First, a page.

Short-term improvements in public health from global-climate policies on fossil-fuel combustion: an interim report. Working Group on Public Health and Fossil-Fuel Combustion

Lancet. 1997 Nov 8;350(9088):1341-9.


Background: Most public-health assessments of climate-control policies have focused on long-term impacts of global change. Our interdisciplinary working group assesses likely short-term impacts on public health.

Methods: We combined models of energy consumption, carbon emissions, and associated atmospheric particulate-matter (PM) concentration under two different forecasts: business-as-usual (BAU); and a hypothetical climate-policy scenario, where developed and developing countries undertake significant reductions in carbon emissions.

Findings: We predict that by 2020, 700,000 avoidable deaths (90% CI 385,000-1,034,000) will occur annually as a result of additional PM exposure under the BAU forecasts when compared with the climate-policy scenario. From 2000 to 2020, the cumulative impact on public health related to the difference in PM exposure could total 8 million deaths globally (90% CI 4.4-11.9 million). In the USA alone, the avoidable number of annual deaths from PM exposure in 2020 (without climate-change-control policy) would equal in magnitude deaths associated with human immunodeficiency diseases or all liver diseases in 1995.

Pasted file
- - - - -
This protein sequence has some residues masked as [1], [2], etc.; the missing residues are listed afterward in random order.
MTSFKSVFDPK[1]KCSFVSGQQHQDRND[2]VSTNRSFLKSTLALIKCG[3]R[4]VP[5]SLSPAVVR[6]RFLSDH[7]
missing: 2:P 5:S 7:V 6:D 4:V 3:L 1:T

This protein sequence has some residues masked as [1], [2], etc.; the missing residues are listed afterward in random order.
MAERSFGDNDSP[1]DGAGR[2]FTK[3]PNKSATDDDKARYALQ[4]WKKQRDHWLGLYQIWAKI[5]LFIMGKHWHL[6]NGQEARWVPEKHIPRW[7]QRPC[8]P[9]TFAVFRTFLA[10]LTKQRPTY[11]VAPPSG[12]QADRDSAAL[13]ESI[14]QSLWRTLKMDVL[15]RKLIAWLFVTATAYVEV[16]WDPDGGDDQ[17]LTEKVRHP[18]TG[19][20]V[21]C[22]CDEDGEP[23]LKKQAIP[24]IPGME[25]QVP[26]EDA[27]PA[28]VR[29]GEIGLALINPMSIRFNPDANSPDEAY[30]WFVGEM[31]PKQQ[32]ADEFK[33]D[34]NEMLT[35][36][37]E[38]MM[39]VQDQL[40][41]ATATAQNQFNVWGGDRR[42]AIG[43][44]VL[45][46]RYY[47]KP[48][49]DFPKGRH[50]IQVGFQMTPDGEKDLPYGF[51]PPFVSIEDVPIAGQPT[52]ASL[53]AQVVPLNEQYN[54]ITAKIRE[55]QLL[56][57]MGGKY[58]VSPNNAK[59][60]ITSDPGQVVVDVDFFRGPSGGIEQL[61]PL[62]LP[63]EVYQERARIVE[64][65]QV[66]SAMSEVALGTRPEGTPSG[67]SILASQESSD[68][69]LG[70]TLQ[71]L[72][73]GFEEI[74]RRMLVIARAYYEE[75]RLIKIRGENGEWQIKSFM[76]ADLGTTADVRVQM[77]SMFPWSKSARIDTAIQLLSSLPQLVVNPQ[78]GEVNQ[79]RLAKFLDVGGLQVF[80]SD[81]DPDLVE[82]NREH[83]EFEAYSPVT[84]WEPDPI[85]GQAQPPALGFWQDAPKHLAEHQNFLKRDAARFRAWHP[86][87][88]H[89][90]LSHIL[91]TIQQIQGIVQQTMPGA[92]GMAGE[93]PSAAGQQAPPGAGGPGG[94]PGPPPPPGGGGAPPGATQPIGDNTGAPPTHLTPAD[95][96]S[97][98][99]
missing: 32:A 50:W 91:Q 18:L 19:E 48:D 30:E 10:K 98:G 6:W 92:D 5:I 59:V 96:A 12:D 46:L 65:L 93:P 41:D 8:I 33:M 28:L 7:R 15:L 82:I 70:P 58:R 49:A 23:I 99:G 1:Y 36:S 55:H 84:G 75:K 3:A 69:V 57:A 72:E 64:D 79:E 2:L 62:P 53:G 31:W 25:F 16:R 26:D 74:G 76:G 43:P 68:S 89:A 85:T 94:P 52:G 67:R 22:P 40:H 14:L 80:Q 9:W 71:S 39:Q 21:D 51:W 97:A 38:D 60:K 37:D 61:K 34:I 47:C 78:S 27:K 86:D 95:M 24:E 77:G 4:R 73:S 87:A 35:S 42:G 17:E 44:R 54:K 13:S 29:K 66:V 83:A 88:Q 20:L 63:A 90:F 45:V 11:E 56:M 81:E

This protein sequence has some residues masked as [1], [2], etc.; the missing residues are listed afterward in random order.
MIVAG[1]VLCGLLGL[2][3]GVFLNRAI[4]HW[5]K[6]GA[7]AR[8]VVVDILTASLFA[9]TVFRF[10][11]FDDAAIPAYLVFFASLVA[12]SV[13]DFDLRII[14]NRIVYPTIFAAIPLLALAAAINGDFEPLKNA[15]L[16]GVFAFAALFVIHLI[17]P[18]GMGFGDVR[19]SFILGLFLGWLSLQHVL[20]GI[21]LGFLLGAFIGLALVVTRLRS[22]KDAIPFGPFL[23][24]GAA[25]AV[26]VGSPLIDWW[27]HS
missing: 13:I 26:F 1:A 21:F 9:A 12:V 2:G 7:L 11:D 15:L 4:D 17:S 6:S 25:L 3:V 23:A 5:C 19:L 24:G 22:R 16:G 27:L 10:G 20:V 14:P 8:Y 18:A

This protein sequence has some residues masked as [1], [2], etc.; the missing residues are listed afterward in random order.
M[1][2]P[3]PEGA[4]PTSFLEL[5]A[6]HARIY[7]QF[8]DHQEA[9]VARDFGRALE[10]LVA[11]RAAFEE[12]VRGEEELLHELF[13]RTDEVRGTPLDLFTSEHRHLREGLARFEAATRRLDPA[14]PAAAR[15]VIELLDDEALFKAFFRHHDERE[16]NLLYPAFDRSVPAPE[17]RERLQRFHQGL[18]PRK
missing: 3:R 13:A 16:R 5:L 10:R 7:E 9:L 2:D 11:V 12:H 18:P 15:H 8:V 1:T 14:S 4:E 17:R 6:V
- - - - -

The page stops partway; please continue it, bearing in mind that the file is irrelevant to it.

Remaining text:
Interpretation: The mortality estimates are indicative of the magnitude of the likely health benefits of the climate-policy scenario examined and are not precise predictions of avoidable deaths. While characterized by considerable uncertainty, the short-term public-health impacts of reduced PM exposures associated with greenhouse-gas reductions are likely to be substantial even under the most conservative set of assumptions.

Publication types

  • Research Support, U.S. Gov't, Non-P.H.S.
  • Review

MeSH terms

  • Air Pollutants / adverse effects*
  • Climate*
  • Fossil Fuels / adverse effects*
  • Fossil Fuels / statistics & numerical data
  • Greenhouse Effect
  • Humans
  • Mortality / trends*
  • Public Health*


  • Air Pollutants
  • Fossil Fuels